The Blog

Sarah Viren's MINE

Jess Smith

A futon, a house, a lover, a dog, a child, a country. These are all things Sarah Viren has, or has had, and lost. It is the exploration of that possession and subsequent absence that she explores in her essay collection Mine, winner of the 2016 River Teeth Literary Nonfiction Prize. Each essay is titled with the possessive my—”My Catch,” “My Choice,” “My Ballad for You”—but ultimately, Viren is exploring and working to accept the inevitability of loss. “Everything I owned,” she writes on the final page, “has since been lost. Even my memories are not the same.”


Porochista Khakpour’s SICK

Brittany Borghi

Recently, I fell asleep in bed reading Porochista Khakpour’s new memoir Sick, the story of her lifetime of physical and mental health crises that eventually leads to a diagnosis of late-stage Lyme disease. In that sleep, I had a terrifying dream that my skin suddenly ripped open between my second and third ribs, and while the air leaked out of my body, I wasted time panicking about which jeans to wear to the hospital. In my waking life, I was wading through a bout of post-MFA anxiety the likes of which I’d never felt before, and I got a call from my older brother who told me he’d been bitten by a tick and diagnosed with Lyme disease (and successfully treated it with antibiotics) for the second time in two years.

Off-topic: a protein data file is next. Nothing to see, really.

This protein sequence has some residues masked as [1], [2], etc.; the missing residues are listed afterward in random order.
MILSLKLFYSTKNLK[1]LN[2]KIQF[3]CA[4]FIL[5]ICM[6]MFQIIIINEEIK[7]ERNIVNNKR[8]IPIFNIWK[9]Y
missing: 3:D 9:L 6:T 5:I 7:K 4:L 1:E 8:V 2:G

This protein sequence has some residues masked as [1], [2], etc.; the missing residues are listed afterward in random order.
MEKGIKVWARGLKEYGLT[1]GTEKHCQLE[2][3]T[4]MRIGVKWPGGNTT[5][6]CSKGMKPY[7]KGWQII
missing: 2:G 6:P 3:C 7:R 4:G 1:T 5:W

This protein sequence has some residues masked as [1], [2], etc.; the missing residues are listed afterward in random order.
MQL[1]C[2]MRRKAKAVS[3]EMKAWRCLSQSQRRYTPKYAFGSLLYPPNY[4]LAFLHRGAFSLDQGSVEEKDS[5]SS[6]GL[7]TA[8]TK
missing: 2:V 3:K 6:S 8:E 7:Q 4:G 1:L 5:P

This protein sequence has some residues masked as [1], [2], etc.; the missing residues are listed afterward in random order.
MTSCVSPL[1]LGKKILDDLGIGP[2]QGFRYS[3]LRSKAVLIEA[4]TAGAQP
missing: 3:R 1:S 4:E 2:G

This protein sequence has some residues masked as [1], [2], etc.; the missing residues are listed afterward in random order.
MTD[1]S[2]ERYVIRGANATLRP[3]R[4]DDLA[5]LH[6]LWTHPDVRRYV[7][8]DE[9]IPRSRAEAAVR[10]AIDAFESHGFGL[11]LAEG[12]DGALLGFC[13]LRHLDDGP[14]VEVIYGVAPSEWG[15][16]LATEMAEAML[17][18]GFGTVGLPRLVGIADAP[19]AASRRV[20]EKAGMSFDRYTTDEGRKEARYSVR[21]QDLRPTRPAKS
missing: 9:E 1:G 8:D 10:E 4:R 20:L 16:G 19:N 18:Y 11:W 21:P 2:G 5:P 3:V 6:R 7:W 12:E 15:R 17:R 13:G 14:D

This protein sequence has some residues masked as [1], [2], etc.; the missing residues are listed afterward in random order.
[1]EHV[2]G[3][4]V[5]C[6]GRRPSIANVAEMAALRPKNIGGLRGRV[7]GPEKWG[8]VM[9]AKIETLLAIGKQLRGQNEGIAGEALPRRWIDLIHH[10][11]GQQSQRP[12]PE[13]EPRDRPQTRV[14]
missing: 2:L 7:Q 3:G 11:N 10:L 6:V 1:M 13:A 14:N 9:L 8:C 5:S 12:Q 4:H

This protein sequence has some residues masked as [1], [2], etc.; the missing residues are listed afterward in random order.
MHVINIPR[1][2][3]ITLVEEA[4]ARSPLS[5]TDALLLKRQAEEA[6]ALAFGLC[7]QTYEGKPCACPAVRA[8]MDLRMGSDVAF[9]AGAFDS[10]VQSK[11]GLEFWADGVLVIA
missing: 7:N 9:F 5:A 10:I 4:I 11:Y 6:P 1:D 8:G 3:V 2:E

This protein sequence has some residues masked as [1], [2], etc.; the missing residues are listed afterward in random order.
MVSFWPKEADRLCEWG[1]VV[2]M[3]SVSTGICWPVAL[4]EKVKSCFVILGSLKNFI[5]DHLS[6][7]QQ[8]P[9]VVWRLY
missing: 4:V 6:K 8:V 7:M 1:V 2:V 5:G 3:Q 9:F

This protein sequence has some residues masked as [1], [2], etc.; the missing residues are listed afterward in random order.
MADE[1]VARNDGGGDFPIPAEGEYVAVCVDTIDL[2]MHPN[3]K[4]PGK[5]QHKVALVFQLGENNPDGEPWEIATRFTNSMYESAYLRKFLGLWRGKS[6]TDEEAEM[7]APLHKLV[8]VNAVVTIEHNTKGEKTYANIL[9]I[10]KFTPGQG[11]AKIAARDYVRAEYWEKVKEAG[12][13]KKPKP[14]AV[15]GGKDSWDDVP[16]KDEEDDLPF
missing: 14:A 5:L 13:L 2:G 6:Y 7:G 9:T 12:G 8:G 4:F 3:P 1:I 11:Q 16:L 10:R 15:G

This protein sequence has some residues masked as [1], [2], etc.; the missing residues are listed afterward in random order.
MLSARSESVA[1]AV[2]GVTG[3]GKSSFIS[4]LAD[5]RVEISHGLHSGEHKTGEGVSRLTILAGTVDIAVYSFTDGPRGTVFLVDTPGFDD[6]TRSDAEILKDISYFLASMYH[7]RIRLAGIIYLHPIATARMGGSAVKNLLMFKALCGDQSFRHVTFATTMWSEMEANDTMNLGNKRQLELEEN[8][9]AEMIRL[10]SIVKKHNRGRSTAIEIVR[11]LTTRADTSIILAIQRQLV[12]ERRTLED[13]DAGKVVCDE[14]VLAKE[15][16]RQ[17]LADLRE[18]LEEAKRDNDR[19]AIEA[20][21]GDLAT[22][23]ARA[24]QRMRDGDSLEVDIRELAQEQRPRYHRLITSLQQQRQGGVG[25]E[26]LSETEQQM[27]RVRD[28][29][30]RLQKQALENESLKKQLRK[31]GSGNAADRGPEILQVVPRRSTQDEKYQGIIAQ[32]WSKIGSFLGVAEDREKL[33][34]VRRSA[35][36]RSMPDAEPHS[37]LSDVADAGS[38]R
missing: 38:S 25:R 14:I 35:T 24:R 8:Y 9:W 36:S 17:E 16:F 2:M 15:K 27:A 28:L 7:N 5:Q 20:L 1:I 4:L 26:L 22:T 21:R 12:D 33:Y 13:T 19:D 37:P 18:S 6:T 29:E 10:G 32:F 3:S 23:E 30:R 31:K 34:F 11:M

Interview with Anthony Madrid

Devin King

Anthony Madrid is the author of two books of poetry: I Am Your Slave Now Do What I Say (Canarium, 2012) and Try Never (Canarium, 2017). Both books are built around the investigation of specific forms—I Am Your Slave explores the possibilities of the ghazal, a medieval Arabic form, and Try Never uses the linked engylnion, a form of early Welsh nature poetry. Madrid also enjoys the pleasures of rhyme, though he is never lazy or cheap in the utilization of this texture. His poems have appeared in Best American Poetry 2013Boston ReviewFenceHarvard ReviewLana TurnerLIT, and Poetry. He is also insistent as a critic of poetry—most notably at The Paris Review blog.

Paula Carter's NO RELATION

Alessandra Simmons

My mother divorced when I was six months old and remarried when I was twenty-eight. Even with a handful of kids, my salsa-dancing, surfer-girl mother was a catch. And so a parade of men took my mom out on dates, attended our birthday and Christmas parties, and sat through our recitals and school plays. My siblings and I were generally welcoming of our mother’s current beau—until the breakup. Then the man was simply written off and forgotten. I remember no sadness around these events.


Interview with Kiki Petrosino

Sam Leon

Kiki Petrosino has authored three books: Fort Red Border (2009), Hymn for the Black Terrific (2013) and her most recent, Witch Wife (2017). A graduate from the University of Chicago and the University of Iowa Writers’ Workshop, her poems have appeared in The New York Times, Best American Poetry, Tin House, and Gulf Coast, among several other publications. She is an associate professor of English at the University of Louisville, where she also directs their creative writing program. Along with dedicating her time to residencies, fellowships, and part-time teaching at Spalding University’s MFA program, she is also cofounder of the online literary journal Transom.


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